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Julie

Julie

Learning About Jesus
Like many people in North Korea, Julie and her parents were often hungry. They moved from place to place searching for food.

Sometimes Julie’s parents traveled to China to look for ways to make money or to get food. During one of these trips, Julie’s mother learned about Jesus! And her father gave his life to Jesus a year later while he was in China. When he got back home, the family began to worship God secretly. They prayed before going to bed at night and when they got up at dawn.

Soon, Julie’s parents decided to send her to China to learn more about the Bible from Chinese Christians. While there, Julie gave her life to Christ.

A Hard Time in Prison
Julie returned to North Korea with a Bible and Christian books in her suitcase. Her parents waited for her beside the river that runs between China and North Korea. But as they traveled to their home, the police stopped them. It is illegal to own a Bible in North Korea, so Julie and her parents were taken to jail.

The prison guards questioned them and treated them roughly. They pulled out Julie’s hair, and she was very sad about that. But God was with her. He even helped her pray. Julie prayed, “God, thank you. Thank you for giving me salvation.” She was amazed that she could thank God in such terrible conditions.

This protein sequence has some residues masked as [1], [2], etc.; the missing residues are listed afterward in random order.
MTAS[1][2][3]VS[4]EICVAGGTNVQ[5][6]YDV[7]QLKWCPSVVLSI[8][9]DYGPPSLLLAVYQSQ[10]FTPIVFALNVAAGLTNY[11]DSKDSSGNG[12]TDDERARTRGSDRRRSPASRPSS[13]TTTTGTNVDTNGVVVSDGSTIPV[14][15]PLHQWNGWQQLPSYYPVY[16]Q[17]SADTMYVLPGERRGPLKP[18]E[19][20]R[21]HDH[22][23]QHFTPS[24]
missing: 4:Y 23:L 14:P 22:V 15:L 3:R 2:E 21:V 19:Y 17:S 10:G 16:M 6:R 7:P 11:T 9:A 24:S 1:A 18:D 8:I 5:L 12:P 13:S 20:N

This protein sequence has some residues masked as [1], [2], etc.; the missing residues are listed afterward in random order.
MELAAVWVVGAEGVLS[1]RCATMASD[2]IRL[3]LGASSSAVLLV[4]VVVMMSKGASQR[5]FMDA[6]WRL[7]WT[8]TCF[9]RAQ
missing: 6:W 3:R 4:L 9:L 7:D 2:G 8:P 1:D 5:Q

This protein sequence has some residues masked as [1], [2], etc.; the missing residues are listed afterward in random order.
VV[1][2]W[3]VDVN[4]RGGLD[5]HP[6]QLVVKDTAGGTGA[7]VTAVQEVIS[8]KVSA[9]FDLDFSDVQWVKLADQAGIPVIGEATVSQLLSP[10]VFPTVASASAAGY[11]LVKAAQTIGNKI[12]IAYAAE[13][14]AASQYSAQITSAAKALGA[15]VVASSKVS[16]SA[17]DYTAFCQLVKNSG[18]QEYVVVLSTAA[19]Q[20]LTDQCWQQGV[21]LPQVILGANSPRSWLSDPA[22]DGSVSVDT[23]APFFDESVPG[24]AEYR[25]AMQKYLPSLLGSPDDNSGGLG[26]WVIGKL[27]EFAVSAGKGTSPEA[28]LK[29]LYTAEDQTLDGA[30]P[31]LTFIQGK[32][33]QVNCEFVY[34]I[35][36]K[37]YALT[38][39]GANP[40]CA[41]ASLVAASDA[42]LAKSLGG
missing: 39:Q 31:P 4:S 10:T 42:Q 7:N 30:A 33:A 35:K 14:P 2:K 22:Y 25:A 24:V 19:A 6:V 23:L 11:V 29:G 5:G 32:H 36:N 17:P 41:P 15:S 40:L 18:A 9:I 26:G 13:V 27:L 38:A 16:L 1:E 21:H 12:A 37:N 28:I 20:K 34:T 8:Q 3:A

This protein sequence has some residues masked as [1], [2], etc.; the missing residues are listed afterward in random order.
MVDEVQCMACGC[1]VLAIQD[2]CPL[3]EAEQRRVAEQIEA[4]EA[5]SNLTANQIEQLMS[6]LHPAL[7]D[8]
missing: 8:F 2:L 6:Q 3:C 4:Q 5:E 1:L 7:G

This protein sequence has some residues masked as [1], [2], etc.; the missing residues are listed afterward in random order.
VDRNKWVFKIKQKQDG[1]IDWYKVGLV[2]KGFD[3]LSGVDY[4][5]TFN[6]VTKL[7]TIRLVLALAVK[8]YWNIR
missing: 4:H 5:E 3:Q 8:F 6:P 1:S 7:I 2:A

Sometimes North Koreans are sent to prison camps for the rest of their lives if they are caught with a Bible. But even Julie’s prison guards were hungry. Julie’s parents arranged to sell their house, and they gave the money to the guards. So Julie was allowed to leave the prison, and her parents’ time in prison was shortened.

Back to China
Julie and her two younger siblings tried to cross the river into China at 3 a.m. one winter morning. They held onto the inner tube from a tire to float to the other side. “The water was so freezing cold it felt like knives,” said Julie. “We experienced near-death.”

After they arrived in China, Julie and her siblings found their way to a shelter for people from North Korea. Christians helped them and gave them food.

“In South Korea, people can go to church whenever they want,” said Julie. “In North Korea, I can’t go to church even if I want to. North Koreans can go to jail even for just saying the word ‘prayer.’ I keep asking myself, ‘Why can’t we believe in God freely in North Korea?’

“My family lost everything and we don’t even have a home in North Korea,” Julie continued. “The only thing I have is Jesus. While I am sad that I lost everything, I also have a grateful heart. My vision is to do God’s work. I want to share the gospel.”

Find more stories and activities about North Korea in Bold Believers in North Korea, available in the free Downloads section.

Watch a short video clip that shows people in North Korea secretly watching a Christian DVD.

Watch clips about floating Scripture balloons into North Korea.




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